Robert Jones, who was visiting the city centre from Rotherham this week, said: “I absolutely love Snake Pass. It’s one of the best driving roads you can possibly have. It is one of my favourite places to have a drive when I come up to Sheffield.

“It can be dangerous - there are quite a few hairpins. I just make sure I drive safely.

Howard Smith wrote The Story of the Snake Road and the Sheffield to Glossop Turnpike Trail.

"I would like to see it kept as a dominant road.”

But Steve Slack, who rarely uses the Snake Pass, said: “I don’t use Snake Pass primarily because it’s too dangerous, but also for environmental reasons.

"I think we should discourage people from using the roads. I like the idea of having a faster train from Sheffield to Manchester.

“It’s got too much traffic to maintain. Lorries and people rushing and overtaking. I think since lockdown people have been driving faster.

"I would get the train or taxi if I were going to Manchester airport. The last time I used the road was to go out walking.”

Pete and Barbara Davies, who live in Gleadless, said: “It is a brilliant road, it’s so spectacular. People in Manchester who come to Sheffield can’t believe it.“I always take others on Snake Pass. They are immensely impressed.

Robert Jones loves Snake Pass and says it is one of his favourite places to drive.

"We drive down Snake Pass to get to the beauty spots. Regular commuters should have another route for getting to Manchester.

"Sheffield should have a tunnel and dual carriageway, to reduce congestion. A tunnel would take some use off Snake Pass. But the Peak District is always opposed to road improvements.”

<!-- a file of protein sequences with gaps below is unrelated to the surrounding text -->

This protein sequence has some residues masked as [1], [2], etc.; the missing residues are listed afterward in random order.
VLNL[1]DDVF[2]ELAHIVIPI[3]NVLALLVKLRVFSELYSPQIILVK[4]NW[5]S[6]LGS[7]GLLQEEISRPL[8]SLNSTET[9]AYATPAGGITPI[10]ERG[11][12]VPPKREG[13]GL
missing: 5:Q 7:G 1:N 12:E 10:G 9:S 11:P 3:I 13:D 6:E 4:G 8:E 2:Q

Aileen Smith, from Richmond, has used the road sporadically for years.

She said: “It’s a lovely road. I always found it to be pretty well maintained.

“I prefer it to a motorway, it feels safer than being on a motorway sometimes. A lot of problems are down to the drivers being unsafe on the road. I use it when going to Glossop and going to the airport. I would like to see it being kept in use.”

While some cyclists do use the Snake Pass, high winds, lack of a cycle lane, and fast-moving traffic make it a challenging endeavour.

Matt Turner, an avid Sheffield cyclist, said: “I would not use Snake Road because it is a death trap. Making Snake Road safe for cyclists is not a priority. What I think is important is access to the Peak District for cyclists.

"The main problem is the short roads that you can’t use if you ride a bike. We really, really need cycle paths so that cyclists have that same sense of freedom.”

Pete and Barbara Davies love Snake Pass and think that Sheffield should have a tunnel and dual carriageway, to reduce congestion on the road.
B29 BOMBER CRASH SITE,Snake Pass summitt, pictured is Daughter of flight captain Jean Tanner Gray with husband Don Gray after laying wreaths at the site after a two hour hike through bog in terrible conditions.